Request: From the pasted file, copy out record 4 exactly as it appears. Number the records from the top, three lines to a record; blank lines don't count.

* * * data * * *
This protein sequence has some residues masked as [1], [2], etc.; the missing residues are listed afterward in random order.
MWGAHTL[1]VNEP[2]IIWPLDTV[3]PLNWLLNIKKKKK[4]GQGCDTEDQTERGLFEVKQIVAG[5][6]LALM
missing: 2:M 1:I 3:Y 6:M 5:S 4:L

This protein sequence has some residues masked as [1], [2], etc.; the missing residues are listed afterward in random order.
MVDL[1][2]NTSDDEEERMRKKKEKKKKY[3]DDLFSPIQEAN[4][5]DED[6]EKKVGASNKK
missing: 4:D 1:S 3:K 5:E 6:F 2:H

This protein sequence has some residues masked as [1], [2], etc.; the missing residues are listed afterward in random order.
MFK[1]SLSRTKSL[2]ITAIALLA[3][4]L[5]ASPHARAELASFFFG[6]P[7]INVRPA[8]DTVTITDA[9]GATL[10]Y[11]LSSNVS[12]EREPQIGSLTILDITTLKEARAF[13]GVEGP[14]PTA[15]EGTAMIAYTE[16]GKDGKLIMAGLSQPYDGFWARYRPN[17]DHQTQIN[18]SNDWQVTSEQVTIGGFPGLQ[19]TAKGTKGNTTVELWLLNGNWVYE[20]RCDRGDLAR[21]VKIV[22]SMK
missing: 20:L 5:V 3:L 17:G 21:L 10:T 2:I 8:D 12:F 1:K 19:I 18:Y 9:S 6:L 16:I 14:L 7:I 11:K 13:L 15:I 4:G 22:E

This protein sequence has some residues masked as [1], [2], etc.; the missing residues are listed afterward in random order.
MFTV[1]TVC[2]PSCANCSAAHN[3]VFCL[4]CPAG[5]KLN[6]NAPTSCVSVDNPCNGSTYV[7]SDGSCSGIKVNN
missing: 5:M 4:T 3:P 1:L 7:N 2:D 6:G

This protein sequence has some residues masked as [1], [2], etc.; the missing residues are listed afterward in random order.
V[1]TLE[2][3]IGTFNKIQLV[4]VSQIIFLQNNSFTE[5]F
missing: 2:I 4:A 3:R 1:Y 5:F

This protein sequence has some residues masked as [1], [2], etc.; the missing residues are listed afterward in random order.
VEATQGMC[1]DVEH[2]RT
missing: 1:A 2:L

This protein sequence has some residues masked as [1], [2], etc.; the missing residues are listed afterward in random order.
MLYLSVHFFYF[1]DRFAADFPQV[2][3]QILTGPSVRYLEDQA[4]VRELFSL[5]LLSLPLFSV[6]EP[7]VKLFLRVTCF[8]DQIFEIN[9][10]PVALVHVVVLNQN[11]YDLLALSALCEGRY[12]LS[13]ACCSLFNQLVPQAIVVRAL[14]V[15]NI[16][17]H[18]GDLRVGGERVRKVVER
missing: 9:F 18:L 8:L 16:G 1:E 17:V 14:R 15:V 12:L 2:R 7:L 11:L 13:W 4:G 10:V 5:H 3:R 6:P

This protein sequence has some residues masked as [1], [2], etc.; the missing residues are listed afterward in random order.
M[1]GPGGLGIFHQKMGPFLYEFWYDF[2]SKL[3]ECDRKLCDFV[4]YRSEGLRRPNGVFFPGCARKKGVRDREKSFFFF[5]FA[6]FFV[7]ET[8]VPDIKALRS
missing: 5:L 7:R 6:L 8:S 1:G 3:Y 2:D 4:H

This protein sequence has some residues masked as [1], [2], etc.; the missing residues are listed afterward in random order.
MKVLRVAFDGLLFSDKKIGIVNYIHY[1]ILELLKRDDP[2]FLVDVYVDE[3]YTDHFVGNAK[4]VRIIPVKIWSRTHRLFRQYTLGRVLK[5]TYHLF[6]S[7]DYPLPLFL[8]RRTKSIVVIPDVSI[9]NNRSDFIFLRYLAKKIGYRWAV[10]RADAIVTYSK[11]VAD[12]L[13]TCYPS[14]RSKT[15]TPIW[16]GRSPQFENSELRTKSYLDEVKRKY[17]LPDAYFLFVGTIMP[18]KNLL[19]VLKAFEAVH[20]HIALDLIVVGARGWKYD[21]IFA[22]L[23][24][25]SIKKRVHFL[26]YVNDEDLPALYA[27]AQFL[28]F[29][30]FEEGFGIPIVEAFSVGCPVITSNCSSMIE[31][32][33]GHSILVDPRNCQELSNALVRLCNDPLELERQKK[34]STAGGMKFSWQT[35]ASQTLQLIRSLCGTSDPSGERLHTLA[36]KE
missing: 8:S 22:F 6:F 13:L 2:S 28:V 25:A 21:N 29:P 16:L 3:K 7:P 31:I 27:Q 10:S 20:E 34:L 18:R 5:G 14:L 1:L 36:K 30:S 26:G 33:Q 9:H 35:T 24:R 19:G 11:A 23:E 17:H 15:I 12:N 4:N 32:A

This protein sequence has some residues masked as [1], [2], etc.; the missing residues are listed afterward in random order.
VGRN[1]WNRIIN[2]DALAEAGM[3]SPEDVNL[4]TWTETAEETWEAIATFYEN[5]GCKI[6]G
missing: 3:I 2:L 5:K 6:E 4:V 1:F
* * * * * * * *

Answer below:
This protein sequence has some residues masked as [1], [2], etc.; the missing residues are listed afterward in random order.
MFTV[1]TVC[2]PSCANCSAAHN[3]VFCL[4]CPAG[5]KLN[6]NAPTSCVSVDNPCNGSTYV[7]SDGSCSGIKVNN
missing: 5:M 4:T 3:P 1:L 7:N 2:D 6:G